Trump’s Tuesday argument that it is he, rather than China, who is in control of the trade deal did not appear to convince the stock market, translating into a 280-point plummet in the Dow Jones Industrial Index.
President Trump: "I'm doing very well on a deal on China if I want to make it. If I want to make it. I don't think it's if they want to make it. It's if I want to make it…you're going to find out pretty soon. We'll surprise everybody." pic.twitter.com/6EGRhgPx0p— CSPAN (@cspan) December 3, 2019
The Wall Street Journal, citing analysis by UBS and Fomalhaut Techno Solutions, reported Sunday that Huawei - a longtime target of US sanctions and accusations of intellectual property theft - has recently begun shipping its latest Mate 30 smartphone, which contains absolutely no US hardware. The firm’s ability to purchase parts from US companies has been seriously hampered by its placement on a US Department of Commerce blacklist, requiring companies to obtain special licenses prior to the sale.
While Huawei and other China-based companies are finding alternatives in the face of the ongoing trade war with the US, some countries - even those allied with the US - may suffer as a consequence of Washington’s smear campaign.
Jude Woodward, author of “The US vs China: Asia's new Cold War?”, joined Radio Sputnik’s By Any Means Necessary on Tuesday to discuss Trump’s trade deal announcement and what may come about as a result of the delay.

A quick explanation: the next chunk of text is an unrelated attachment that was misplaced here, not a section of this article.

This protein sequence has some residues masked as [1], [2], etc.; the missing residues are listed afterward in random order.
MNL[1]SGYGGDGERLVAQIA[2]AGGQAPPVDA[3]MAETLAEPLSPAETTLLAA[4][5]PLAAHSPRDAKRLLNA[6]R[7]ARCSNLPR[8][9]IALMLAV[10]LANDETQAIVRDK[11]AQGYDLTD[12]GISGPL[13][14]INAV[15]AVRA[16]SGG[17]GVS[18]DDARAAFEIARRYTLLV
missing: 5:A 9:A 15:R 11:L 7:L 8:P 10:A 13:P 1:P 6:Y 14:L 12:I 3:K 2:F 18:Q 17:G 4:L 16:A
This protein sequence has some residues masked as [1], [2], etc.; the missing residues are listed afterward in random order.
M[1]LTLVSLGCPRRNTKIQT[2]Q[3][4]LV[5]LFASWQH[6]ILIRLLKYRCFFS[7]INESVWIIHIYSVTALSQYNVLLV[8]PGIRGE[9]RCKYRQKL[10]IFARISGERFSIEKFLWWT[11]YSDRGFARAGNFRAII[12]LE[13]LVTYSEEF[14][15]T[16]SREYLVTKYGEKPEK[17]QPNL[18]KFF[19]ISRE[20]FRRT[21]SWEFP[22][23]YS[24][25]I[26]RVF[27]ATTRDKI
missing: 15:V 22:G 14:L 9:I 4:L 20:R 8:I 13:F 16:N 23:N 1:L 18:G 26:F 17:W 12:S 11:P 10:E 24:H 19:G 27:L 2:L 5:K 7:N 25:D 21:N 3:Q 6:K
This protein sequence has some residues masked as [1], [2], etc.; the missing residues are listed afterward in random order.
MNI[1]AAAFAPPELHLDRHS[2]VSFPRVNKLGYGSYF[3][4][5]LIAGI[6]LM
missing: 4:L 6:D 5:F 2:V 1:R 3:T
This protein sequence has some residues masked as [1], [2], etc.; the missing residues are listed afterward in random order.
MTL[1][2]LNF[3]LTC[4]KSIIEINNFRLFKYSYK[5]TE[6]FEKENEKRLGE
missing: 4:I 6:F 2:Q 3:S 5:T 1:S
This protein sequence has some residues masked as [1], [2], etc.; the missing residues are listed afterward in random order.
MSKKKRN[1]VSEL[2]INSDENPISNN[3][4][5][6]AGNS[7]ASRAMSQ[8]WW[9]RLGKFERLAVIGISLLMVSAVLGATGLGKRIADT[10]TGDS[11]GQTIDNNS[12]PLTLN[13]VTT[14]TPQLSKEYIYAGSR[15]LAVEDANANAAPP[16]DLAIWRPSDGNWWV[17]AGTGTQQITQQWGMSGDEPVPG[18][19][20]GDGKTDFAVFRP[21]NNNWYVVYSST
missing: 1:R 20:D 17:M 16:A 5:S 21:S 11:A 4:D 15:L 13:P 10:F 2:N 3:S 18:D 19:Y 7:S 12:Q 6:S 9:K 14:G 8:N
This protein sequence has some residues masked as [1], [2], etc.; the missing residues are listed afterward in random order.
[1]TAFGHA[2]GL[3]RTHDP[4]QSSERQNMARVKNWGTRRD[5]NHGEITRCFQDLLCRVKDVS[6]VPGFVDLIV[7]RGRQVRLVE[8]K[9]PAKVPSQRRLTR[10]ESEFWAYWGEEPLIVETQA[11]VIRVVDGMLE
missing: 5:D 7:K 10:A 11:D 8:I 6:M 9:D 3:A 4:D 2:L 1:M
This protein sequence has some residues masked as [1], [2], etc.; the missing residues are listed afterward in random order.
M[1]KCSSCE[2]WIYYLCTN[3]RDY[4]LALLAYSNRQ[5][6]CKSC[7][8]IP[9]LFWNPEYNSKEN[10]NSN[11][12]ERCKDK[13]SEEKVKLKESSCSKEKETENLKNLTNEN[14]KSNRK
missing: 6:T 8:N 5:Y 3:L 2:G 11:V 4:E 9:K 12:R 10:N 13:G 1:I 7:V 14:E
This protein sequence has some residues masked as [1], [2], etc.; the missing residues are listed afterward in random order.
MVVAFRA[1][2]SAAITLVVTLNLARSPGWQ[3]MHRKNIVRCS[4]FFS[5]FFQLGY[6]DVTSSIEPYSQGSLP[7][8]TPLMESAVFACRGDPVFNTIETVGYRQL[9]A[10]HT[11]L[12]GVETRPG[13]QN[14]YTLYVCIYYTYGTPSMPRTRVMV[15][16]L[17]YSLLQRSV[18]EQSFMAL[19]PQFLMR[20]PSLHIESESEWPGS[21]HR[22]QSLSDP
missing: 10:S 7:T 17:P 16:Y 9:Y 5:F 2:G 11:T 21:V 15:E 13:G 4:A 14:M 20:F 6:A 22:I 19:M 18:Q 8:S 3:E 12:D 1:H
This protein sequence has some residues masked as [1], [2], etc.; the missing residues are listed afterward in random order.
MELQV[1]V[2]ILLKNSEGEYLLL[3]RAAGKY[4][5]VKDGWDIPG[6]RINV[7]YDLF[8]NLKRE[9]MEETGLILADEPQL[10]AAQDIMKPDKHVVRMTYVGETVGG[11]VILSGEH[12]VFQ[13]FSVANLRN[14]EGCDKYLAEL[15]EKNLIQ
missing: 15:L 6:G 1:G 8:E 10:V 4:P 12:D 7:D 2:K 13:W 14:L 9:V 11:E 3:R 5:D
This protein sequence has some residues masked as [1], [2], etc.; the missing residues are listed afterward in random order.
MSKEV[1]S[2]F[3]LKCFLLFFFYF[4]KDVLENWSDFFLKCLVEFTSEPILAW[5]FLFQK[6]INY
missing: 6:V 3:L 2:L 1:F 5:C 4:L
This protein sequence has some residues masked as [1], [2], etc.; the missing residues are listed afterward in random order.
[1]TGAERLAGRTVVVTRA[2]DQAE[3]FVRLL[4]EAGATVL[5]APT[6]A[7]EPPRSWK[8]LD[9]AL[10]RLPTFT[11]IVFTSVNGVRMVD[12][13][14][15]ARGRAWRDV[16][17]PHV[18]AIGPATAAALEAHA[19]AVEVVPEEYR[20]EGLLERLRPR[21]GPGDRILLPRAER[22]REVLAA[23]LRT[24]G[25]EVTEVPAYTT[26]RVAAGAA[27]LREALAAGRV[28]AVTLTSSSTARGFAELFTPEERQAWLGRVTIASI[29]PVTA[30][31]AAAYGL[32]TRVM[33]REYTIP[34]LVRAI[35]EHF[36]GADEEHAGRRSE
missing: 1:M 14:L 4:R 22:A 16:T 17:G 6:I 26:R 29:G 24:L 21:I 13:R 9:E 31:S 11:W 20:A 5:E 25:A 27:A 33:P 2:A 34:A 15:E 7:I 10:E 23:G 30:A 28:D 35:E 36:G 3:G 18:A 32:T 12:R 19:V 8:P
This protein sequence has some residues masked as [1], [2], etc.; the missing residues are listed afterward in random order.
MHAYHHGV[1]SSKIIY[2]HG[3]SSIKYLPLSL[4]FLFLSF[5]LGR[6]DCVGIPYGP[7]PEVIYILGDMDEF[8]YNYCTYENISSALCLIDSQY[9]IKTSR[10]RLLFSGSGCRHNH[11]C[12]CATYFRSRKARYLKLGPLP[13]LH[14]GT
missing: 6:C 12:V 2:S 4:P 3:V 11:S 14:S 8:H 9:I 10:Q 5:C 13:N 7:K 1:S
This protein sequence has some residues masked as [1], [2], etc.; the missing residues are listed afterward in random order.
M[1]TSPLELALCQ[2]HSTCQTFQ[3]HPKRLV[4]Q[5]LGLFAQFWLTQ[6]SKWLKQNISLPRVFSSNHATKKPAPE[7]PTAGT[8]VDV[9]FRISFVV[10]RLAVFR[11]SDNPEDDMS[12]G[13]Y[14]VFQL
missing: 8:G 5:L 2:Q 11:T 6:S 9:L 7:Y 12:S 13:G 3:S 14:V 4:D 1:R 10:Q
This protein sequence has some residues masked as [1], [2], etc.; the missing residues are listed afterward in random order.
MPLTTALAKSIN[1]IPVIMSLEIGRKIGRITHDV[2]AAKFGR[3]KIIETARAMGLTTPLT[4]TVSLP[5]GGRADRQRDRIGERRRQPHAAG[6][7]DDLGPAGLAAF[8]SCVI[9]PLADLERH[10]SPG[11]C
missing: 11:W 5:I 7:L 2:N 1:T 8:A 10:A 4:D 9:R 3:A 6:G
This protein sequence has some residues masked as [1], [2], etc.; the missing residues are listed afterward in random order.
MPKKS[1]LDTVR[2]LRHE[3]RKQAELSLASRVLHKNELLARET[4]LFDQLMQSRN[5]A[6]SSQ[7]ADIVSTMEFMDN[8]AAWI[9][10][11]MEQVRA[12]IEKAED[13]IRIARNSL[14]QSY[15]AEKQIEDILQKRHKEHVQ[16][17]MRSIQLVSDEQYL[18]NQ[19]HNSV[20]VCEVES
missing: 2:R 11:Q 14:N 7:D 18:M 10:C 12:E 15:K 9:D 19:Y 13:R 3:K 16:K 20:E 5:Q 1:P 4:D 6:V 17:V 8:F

Woodward told hosts Eugene Puryear and Sean Blackmon that “at least as far as the electorate is concerned,” Trump has found that “being tough on China plays well,” and he “genuinely believes that the trade war launched by the US can succeed in putting some substantial pressure on China.”
She went on to explain that because of Trump’s focus on the 2020 presidential election and the US’ longtime efforts curtail China’s economy and associated developments, Trump is unlikely to make more progress on finalizing a trade deal.
At the same time, Washington’s desire to maintain pressure on Beijing could negatively impact the US’ relations with other countries, as Chinese, multinational giants such as Huawei have business dealings in countries all over the world - including nations allied with the US.
“This trade war is not in the interest of the world economy or of business,” Woodward argued, highlighting that developing countries are oftentimes impacted on a larger scale by such disputes. “The attacks on Huawei go … way beyond attacks on a particular company - they hold back the development of 5G.”
“But I don’t think that in the final analysis Trump cares about that, because the decisive thing, really, is whether the major allies - the European allies - break with the US over this. But there’s no sign of them doing so in a substantive way,” Woodward said.
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